Bible Studies
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Thursday, 18 August 2005


By Jim Jordal

For the vineyard of the Lord of hosts is the house of Israel, and the men of Judah His delightful plant. Thus He looked for justice, but behold, bloodshed; for righteousness, but behold, a cry of distress. Woe to those who add house to house and join field to field, until there is no more room…

Isaiah 5:7-8a (NASB)

Woe to those who enact evil statutes, and to those who constantly record unjust decisions, so as to deprive the needy of justice, and rob the poor of My people of their rights, in order that widows may be their spoil, and that they may plunder the orphans.

Isaiah 10:1-2 (NASB)

Then I looked again at all the acts of oppression …being done under the sun. And behold, I saw the tears of the oppressed and that they had no one to comfort them; and on the side of their oppressors was power, but [the oppressed] had no one to comfort them.

Ecc. 4:1 (NASB)

In these passages Isaiah pronounces woe upon greedy land speculators who, acting in violation of Mosaic Law requirements that original land allocations remain with families, had begun to acquire large estates through use of questionable legal processes. The damaging effect of this sinful action was to increasingly concentrate wealth in the hands of a few at the expense of the poor, who then lost their major bulwark against poverty—the familial right to inherit land.

In advanced industrial, technological societies today it is not usually land that provides protection against poverty. Today we depend more upon gainful employment, savings, investments, insurance, and an underlying legislated safety net to provide economic security. But the message is the same: Action by rich, powerful manipulators of law and finance to deprive citizens of their basic right to a decent existence is still sin, deserving of Divine judgment.

God does not require absolute economic equality for all people, nor is He against wealth. What He does demand is that wealth not be acquired by fraud or oppression, that it not be used to further oppress the needy, and that it not become an idolatrous substitute for faith in Him.

Great fortunes often hint more of fraud, manipulation, oppression, and shady legality than of diligence, innovation, wisdom and foresight. You may be familiar with the so-called "Robber Barons" of American history exemplified by John D. Rockefeller, Cornelius Vanderbilt, and Andrew Carnegie. These captains of industry, better known as greedy pirates to their victims, amassed great fortunes through diligence, foresight, and willingness to take great risk. But they also practiced cutthroat competition, union busting, manipulation of the law, favor-currying with governmental officials, and whatever other questionable actions it took to build their empires.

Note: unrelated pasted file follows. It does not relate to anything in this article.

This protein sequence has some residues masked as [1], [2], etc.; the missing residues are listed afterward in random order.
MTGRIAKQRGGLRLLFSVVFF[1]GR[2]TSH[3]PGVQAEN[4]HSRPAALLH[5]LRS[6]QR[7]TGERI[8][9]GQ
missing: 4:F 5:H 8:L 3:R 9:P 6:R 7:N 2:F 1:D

Maybe they deserve the accolades of history as true pioneers acting in an era of almost uncontrolled free enterprise. Perhaps their certainly unethical, if not illegal, activities in pursuit of success can be forgiven because there existed no better examples or standards. But can we ignore the cries of the laborers whom they robbed or killed, the families who cried for justice, of even the competitors who were swindled or overpowered by reckless, brute economic power?

And what of great fortunes today? Even though they may be free from taint, they still threaten our basic institutions and values. Obviously, if an increasing percentage of total wealth is concentrated at the top of the income pyramid, there must be less available for bottom groups.

Perhaps the greatest curse upon the earth arising from extreme wealth is the arrogance and pride that too often accompany great wealth. Some favored people believe their good fortune is well deserved since they are smarter, more diligent, more willing to take risks, and even luckier than normal people. What they fail to realize is that their wealth is a product of the work of others, and of favorable societal conditions for the creation of wealth that are not of their own making. Unfortunately, their inaccurate perceptions of economic reality often transfer to the poor, whom they consider to be lazy, immoral, unable to effectively manage their own lives, and therefore undeserving of legitimate shares in the economic pie.

This attitude is perhaps most visible in several Latin American countries such as Haiti, where a few families own and control almost the entire country. The arrogant attitude displayed by these people allows no recognition that their wealth is paid for by the sweat and blood of suffering peasants and workers. When the impoverished in their countries seek their rights as human beings, these prominent paragons of virtue call out the police and army to put them down, usually with American political support, direct aid, or with troops trained for their nefarious deeds by the School of the Americas (now renamed due to pressure) at Fort Benning, Georgia.

From a purely economic viewpoint, excessive concentration of wealth is dangerous because it allows too few persons to make market decisions affecting everyone else. Thus we have union-busting activity, price manipulation, virtual slave labor, monopoly power, environmental degradation, and a host of other practices damaging to economic democracy and justice.

There will always be income differentials defined by some as unfair and even oppressive. What we need is to make sure they do not arise from unethical, unfair, and unscriptural practices, but from legitimate differences in human abilities and diligence.

Last Updated ( Wednesday, 22 November 2006 )